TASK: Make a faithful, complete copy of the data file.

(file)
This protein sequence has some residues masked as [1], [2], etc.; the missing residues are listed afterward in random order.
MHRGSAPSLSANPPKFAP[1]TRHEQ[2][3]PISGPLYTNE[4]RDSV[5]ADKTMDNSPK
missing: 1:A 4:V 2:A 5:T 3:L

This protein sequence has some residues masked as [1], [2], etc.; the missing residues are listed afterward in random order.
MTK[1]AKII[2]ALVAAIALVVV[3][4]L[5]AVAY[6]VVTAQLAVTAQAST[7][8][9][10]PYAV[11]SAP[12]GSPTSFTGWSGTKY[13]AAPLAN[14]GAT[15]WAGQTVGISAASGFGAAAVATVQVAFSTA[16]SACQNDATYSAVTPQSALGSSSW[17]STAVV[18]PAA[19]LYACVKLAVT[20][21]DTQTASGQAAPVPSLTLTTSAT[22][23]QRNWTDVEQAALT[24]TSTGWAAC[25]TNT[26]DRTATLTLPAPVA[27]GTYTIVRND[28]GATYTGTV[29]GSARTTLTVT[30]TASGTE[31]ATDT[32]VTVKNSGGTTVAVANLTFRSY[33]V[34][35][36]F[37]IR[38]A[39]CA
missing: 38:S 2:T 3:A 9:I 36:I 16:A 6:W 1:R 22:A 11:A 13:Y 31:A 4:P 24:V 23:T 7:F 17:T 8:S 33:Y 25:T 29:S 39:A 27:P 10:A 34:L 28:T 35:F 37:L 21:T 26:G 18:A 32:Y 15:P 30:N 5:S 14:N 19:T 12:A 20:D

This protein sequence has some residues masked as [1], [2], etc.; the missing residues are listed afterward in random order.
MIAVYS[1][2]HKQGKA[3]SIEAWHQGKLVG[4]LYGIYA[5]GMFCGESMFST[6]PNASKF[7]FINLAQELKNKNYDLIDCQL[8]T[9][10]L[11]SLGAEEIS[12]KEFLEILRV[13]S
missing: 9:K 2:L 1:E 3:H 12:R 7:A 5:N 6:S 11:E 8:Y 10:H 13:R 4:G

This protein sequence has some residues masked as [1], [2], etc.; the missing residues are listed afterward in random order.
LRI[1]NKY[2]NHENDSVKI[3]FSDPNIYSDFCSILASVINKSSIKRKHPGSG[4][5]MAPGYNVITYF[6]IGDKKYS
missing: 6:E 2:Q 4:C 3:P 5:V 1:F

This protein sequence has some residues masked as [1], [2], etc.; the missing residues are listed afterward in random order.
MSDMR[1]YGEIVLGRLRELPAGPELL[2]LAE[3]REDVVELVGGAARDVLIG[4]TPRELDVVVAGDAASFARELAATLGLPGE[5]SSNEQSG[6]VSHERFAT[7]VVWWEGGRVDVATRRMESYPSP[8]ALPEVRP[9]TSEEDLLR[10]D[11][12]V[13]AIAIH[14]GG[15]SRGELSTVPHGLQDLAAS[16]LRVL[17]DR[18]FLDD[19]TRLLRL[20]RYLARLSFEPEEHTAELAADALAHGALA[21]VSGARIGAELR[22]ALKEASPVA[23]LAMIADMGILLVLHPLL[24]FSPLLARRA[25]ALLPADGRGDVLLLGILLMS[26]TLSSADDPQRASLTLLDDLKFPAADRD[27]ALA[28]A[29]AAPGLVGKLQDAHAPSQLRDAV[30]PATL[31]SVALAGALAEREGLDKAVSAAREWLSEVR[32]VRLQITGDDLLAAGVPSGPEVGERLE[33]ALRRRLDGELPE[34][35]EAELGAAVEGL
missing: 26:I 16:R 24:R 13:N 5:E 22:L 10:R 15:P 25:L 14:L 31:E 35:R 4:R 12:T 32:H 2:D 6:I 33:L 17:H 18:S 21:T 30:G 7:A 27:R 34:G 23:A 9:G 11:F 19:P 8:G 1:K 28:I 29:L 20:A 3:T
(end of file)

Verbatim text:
This protein sequence has some residues masked as [1], [2], etc.; the missing residues are listed afterward in random order.
MHRGSAPSLSANPPKFAP[1]TRHEQ[2][3]PISGPLYTNE[4]RDSV[5]ADKTMDNSPK
missing: 1:A 4:V 2:A 5:T 3:L

This protein sequence has some residues masked as [1], [2], etc.; the missing residues are listed afterward in random order.
MTK[1]AKII[2]ALVAAIALVVV[3][4]L[5]AVAY[6]VVTAQLAVTAQAST[7][8][9][10]PYAV[11]SAP[12]GSPTSFTGWSGTKY[13]AAPLAN[14]GAT[15]WAGQTVGISAASGFGAAAVATVQVAFSTA[16]SACQNDATYSAVTPQSALGSSSW[17]STAVV[18]PAA[19]LYACVKLAVT[20][21]DTQTASGQAAPVPSLTLTTSAT[22][23]QRNWTDVEQAALT[24]TSTGWAAC[25]TNT[26]DRTATLTLPAPVA[27]GTYTIVRND[28]GATYTGTV[29]GSARTTLTVT[30]TASGTE[31]ATDT[32]VTVKNSGGTTVAVANLTFRSY[33]V[34][35][36]F[37]IR[38]A[39]CA
missing: 38:S 2:T 3:A 9:I 36:I 16:A 6:W 1:R 22:A 11:A 13:Y 31:A 4:P 24:V 23:T 7:F 17:T 8:S 33:Y 25:T 29:S 39:A 27:P 10:A 34:L 28:T 35:F 37:L 21:T 26:G 18:A 32:Y 15:P 30:N 5:S 14:N 19:T 12:A 20:D

This protein sequence has some residues masked as [1], [2], etc.; the missing residues are listed afterward in random order.
MIAVYS[1][2]HKQGKA[3]SIEAWHQGKLVG[4]LYGIYA[5]GMFCGESMFST[6]PNASKF[7]FINLAQELKNKNYDLIDCQL[8]T[9][10]L[11]SLGAEEIS[12]KEFLEILRV[13]S
missing: 9:K 2:L 1:E 3:H 12:R 7:A 5:N 6:S 11:E 8:Y 10:H 13:R 4:G

This protein sequence has some residues masked as [1], [2], etc.; the missing residues are listed afterward in random order.
LRI[1]NKY[2]NHENDSVKI[3]FSDPNIYSDFCSILASVINKSSIKRKHPGSG[4][5]MAPGYNVITYF[6]IGDKKYS
missing: 6:E 2:Q 4:C 3:P 5:V 1:F

This protein sequence has some residues masked as [1], [2], etc.; the missing residues are listed afterward in random order.
MSDMR[1]YGEIVLGRLRELPAGPELL[2]LAE[3]REDVVELVGGAARDVLIG[4]TPRELDVVVAGDAASFARELAATLGLPGE[5]SSNEQSG[6]VSHERFAT[7]VVWWEGGRVDVATRRMESYPSP[8]ALPEVRP[9]TSEEDLLR[10]D[11][12]V[13]AIAIH[14]GG[15]SRGELSTVPHGLQDLAAS[16]LRVL[17]DR[18]FLDD[19]TRLLRL[20]RYLARLSFEPEEHTAELAADALAHGALA[21]VSGARIGAELR[22]ALKEASPVA[23]LAMIADMGILLVLHPLL[24]FSPLLARRA[25]ALLPADGRGDVLLLGILLMS[26]TLSSADDPQRASLTLLDDLKFPAADRD[27]ALA[28]A[29]AAPGLVGKLQDAHAPSQLRDAV[30]PATL[31]SVALAGALAEREGLDKAVSAAREWLSEVR[32]VRLQITGDDLLAAGVPSGPEVGERLE[33]ALRRRLDGELPE[34][35]EAELGAAVEGL
missing: 26:I 16:R 24:R 13:N 5:E 22:L 10:R 15:P 25:L 14:L 31:E 35:R 4:R 12:T 32:H 2:D 6:I 33:L 17:H 18:S 21:T 30:G 7:A 27:R 34:G 23:A 9:G 11:F 19:P 8:G 1:K 28:I 29:L 20:A 3:T